By Gaurav Sharma
At a time when the brand of journalism being practiced today is increasingly raising eyebrows, it would be pertinent to trace the roots of the fourth pillar of democracy in Hindu mythology.
You might be wondering how Narada Muni has got anything to do with journalism.
Well, that is because the nationalists, particularly the Sangh (RSS), have been celebrating Narada Jayanti as Journalism Day for several years now.
Strangely, the Press Freedom Day almost coincides with the birth of the ancient rishi (sage) Narada, the day celebrated as Narada Jayanti among Hindus.
In Indian mythology, Narada is visualized as the first journalist, the primary source of information among Gods. The RSS in its paper, Organiser, advises journalists to practice their profession in accordance with the principles of Narada.
J Nandkumar, the assistant publicity head of the RSS, while citing the fifth chapter of Mahabharata Sabhaparwa, says in his publication, “Narada was considered to be the first reporter or journalist of the whole universe. He knew the crux of journalism. His mastery over journalism and expertise in communication was shown when he gave tips to Yudhishtira on governance.”
Referring to the importance stressed by Narada on transparent and fair news broadcasting, Nandkumar adds, “At another occasion he told Yudhisthira that the power of the common people is totally based on how they are informed. They should know how things are going on all over the world. So a responsible ruler should make necessary arrangements to make people aware of the facts.”
While some branches of Hinduism, particularly the Vaishnava school, considers Narada as a pure and elevated soul deeply absorbed in singing the glories of Vishnu. They believe that Narada cannot be viewed solely as a beacon of truthful message transmission.
The secularists might view the angelic projection of Narada with suspicion, as various facets of his nature are brought to the fore in the scriptures, which also depict him as a war-monger responsible for spreading mischief and gossip.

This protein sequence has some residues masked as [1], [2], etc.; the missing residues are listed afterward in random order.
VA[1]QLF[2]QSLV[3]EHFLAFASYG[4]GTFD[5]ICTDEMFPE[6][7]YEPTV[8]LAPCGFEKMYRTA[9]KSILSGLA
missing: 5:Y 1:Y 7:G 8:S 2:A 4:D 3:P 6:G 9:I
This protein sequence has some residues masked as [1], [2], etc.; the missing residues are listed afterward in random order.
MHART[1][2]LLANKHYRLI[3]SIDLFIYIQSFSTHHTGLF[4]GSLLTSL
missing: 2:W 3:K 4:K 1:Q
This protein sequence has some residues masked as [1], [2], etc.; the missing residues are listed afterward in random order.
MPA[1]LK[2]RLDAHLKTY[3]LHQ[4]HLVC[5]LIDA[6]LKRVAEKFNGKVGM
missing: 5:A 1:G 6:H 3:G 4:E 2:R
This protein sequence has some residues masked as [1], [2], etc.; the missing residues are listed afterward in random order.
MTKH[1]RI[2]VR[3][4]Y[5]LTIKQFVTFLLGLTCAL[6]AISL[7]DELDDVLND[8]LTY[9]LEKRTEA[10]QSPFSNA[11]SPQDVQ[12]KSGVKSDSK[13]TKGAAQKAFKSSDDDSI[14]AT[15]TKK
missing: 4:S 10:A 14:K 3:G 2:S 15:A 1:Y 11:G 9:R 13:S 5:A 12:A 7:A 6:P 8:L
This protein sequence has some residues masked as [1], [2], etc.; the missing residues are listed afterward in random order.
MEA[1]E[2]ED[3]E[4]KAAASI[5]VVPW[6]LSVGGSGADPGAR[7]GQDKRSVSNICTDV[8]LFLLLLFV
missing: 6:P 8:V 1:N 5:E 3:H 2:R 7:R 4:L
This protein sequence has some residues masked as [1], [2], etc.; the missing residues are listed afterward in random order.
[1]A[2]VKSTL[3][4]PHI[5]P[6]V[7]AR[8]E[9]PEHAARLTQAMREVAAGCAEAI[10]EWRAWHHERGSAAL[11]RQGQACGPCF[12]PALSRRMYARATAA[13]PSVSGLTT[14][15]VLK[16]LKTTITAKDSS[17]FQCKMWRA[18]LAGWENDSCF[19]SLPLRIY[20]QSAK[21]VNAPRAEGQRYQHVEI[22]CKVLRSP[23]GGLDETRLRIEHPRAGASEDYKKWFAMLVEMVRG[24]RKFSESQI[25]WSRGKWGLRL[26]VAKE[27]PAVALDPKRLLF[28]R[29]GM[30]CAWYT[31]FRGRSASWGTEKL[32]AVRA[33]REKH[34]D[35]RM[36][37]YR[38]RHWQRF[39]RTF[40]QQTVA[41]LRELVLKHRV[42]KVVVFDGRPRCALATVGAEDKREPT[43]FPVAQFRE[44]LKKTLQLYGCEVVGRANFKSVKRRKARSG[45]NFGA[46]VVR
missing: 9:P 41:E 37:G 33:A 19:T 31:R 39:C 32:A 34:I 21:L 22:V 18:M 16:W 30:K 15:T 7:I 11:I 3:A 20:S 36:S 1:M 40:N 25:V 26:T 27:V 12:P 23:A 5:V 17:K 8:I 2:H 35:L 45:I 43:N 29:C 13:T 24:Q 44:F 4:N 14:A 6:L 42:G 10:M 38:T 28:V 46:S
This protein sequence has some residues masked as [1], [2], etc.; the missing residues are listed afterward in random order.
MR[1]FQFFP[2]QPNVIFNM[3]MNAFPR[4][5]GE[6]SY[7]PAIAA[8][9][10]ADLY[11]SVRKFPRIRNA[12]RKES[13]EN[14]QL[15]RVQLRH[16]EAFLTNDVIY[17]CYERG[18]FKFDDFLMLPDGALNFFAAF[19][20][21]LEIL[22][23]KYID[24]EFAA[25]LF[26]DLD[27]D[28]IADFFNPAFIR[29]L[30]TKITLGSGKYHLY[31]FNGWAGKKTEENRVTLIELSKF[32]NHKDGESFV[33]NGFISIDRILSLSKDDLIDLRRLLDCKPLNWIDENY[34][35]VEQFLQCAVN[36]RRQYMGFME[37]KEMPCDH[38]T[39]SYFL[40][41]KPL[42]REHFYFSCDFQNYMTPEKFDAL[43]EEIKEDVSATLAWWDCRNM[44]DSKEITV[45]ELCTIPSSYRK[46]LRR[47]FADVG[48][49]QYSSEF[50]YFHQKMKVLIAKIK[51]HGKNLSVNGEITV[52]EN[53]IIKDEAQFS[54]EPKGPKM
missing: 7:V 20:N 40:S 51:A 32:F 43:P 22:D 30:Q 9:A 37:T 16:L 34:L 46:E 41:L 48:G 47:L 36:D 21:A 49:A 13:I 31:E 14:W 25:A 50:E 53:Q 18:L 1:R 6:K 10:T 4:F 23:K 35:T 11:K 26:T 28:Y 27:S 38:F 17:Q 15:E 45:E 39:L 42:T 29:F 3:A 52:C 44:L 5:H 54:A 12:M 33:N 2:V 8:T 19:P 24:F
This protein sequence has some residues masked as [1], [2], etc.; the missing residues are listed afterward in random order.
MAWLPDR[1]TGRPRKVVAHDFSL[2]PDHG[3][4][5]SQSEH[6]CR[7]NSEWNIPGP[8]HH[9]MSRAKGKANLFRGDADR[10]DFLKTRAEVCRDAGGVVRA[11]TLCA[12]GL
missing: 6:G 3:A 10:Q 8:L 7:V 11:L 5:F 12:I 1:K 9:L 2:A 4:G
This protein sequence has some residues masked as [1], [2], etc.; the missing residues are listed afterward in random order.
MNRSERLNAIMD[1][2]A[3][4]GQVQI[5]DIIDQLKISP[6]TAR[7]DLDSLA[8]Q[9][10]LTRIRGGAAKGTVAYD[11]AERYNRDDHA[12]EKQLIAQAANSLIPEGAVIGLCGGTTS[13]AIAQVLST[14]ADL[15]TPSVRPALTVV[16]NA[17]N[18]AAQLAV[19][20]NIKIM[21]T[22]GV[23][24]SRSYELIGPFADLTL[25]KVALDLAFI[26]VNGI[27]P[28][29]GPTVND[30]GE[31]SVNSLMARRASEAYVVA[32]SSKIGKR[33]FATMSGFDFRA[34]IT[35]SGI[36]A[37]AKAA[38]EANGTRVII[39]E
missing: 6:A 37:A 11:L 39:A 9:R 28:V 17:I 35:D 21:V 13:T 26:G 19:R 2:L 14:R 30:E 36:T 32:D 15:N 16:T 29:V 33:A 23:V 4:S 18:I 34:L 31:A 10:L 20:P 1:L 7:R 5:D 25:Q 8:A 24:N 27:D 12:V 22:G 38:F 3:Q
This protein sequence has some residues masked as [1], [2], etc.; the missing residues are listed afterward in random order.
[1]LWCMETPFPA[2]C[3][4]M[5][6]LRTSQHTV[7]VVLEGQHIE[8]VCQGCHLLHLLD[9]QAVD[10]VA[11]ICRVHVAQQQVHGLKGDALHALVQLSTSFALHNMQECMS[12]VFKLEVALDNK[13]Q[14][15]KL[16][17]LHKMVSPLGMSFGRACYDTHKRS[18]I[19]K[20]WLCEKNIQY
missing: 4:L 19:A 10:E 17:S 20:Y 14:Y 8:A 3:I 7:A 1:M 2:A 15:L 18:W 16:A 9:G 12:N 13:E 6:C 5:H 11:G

In folklore, he is seen as travelling between the realms of gods, demigods, humans and demons, inciting quarrels among them, by striking deft, witty conversations, which make them jealous and insecure.
This behavior seems more in accord with the brand of sensational journalism that we all too often see on our news channels today.
Mythologist Devadutt Patnaik in an article written in 2008 refers to Narada as the “Cursed gossip monger,” saying, “If you find ‘office politics,’ know that Narada has been at work. You can sense his presence at almost every office lunch or late night booze party, where invariably, inevitably, someone will provide fodder for enthusiastic conversations about cunning secretaries, unfair promotions, manipulative colleagues, favoritism of bosses, disproportionate salaries, nefarious practices.”
Staunch followers of Hinduism, however, remain adamant in their stance and are quick to dismiss such ‘false notions.’
“Narada was known as a person who used to cultivate disputes among gods and others with his communication skills. Without knowing the real purpose of those skills, many called him war monger kalahapriya (fond of contention), etc. But Narada used those disputes only to resolve the complex problems and also to restore dharma and peace,” says J Nandkumar.
Be that as it may, both extreme views of Narada, as an ideal journalist and a shrewd igniter of bitter battles, may not be entirely true. A more human form– a concoction of divine properties with devilish propensities is what Narada seems to possess.